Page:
While PET using 18F-FDG is most commonly used for imaging malignant tumors, vaccination is known to cause transient inflammation of lymph nodes inducing positive findings on 18F-FDG PET scans. The pattern, magnitude, and duration of lymph node activation following vaccination have not been clearly defined. Furthermore, the addition of adjuvants to vaccines can further enhance the immune response. The presented study was designed to define lymph node activation following administration of the Food and Drug Administration–licensed human papillomavirus vaccines, Cervarix and Gardasil, which contain similar antigens with different adjuvants.
Twenty-seven women aged 18 to 25 years were randomized to receive either Cervarix or Gardasil in the clinical trial VRC 900. Fifteen subjects participated in the PET/CT portion of the trial and received scans of lymph node activation at prevaccination and “1 week” (8–14 days) and “1 month” (23–36 days) after the first or third vaccination.
PET/CT scans revealed that all vaccine recipients had ipsilateral axillary lymph node activity. Three of 4 Cervarix recipients also showed contralateral lymph node activity 1 month after the first vaccination. For both Cervarix and Gardasil, the SUV activity resolved over time, with activity extended up to day 37 after the first and third vaccinations.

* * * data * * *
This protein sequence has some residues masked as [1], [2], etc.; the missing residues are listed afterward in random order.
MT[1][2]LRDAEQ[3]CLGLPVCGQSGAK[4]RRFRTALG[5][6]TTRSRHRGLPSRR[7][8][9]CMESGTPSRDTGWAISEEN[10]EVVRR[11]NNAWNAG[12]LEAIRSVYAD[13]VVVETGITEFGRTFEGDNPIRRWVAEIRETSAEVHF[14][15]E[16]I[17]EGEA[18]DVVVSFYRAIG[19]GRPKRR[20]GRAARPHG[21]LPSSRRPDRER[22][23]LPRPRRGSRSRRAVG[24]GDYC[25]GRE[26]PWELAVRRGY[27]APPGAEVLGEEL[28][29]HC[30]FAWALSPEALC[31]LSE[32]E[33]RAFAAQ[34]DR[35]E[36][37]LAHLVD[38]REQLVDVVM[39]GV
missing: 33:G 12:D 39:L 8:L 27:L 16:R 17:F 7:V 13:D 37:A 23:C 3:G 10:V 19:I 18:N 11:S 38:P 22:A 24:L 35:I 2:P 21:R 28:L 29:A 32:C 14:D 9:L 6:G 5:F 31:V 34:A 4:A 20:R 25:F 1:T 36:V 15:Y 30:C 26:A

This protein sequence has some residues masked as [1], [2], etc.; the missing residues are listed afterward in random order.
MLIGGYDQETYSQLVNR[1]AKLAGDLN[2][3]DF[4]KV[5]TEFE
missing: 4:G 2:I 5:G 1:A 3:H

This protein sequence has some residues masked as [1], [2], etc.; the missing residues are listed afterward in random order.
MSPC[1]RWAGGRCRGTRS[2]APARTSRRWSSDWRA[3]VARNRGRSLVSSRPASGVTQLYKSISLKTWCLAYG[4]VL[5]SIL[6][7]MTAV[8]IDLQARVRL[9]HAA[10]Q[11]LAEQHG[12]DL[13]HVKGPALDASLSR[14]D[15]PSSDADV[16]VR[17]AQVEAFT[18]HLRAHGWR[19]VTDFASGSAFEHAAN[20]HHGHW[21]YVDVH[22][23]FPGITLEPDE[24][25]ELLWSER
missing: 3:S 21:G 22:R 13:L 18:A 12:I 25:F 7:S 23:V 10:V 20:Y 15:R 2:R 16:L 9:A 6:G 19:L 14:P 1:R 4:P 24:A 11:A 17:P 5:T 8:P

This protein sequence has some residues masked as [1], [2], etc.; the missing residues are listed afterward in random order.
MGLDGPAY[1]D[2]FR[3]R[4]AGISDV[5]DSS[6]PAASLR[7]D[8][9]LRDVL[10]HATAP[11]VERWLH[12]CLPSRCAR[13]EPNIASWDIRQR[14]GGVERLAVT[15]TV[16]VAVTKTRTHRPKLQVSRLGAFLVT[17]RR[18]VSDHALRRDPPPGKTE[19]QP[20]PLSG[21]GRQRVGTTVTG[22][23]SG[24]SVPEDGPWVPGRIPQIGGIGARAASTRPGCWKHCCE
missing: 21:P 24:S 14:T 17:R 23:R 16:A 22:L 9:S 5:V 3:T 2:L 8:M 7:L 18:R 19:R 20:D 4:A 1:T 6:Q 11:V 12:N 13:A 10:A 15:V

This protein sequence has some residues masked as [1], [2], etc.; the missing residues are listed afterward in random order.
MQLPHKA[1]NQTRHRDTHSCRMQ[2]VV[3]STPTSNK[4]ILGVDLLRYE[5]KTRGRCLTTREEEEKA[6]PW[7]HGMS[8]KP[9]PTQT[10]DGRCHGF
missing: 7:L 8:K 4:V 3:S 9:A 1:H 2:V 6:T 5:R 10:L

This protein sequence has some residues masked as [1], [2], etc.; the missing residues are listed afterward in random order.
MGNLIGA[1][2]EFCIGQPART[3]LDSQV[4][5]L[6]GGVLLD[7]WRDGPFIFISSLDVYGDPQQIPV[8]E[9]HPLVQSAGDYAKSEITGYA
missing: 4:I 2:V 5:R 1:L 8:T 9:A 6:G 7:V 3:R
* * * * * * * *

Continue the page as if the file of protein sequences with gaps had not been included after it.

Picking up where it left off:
Following intramuscular vaccination, there were no major differences between duration of uptake and intensity of SUV between Cervarix and Gardasil recipients in ipsilateral axillary lymph nodes. Contralateral node activation was detected up to 1 month after the first vaccination in Cervarix recipients only, possibly reflecting differences in vaccine adjuvant formulation.
From the *Vaccine Research Center, National Institute of Allergy and Infectious Disease, †Biostatistics Research Branch, Division of Clinical Research, National Institute of Allergy and Infectious Disease, and ‡Positron Emission Tomography Department, Clinical Center, National Institutes of Health, Bethesda, MD.
Received for publication April 11, 2016; revision accepted January 14, 2017.
The VRC 902 Study Team includes Mary E. Enama, Ingelise Gordon, Sarah Plummer, Cynthia Starr Hendel, Laura Novik, Kathy Zephir, Floreliz Mendoza, Jamie Saunders, Nina Berkowitz, Brandon Wilson, Tanya Clarke, Sandra Sitar, Brenda Larkin, Joseph Casazza, Sheryl Young, Leejah Chang, Olga Vasilenko, Iris Pittman, Hope Decederfelt, LaChonne Stanford, and Robert T. Bailer.
Conflicts of interest and sources of funding: This study was funded by the National Institutes of Health, National Institutes Intramural Research Program. ClinicalTrials.gov #NCT01132859. None declared to all authors.
The findings and conclusions in this report are those of the authors and do not necessarily reflect the views of the funding agency or collaborators.
Correspondence to: Julie E. Ledgerwood, DO, National Institute of Allergy and Infectious Diseases, 10 Center Drive MSC 1912, Bethesda, MD 20892. E-mail: Ledgerwood@mail.nih.gov.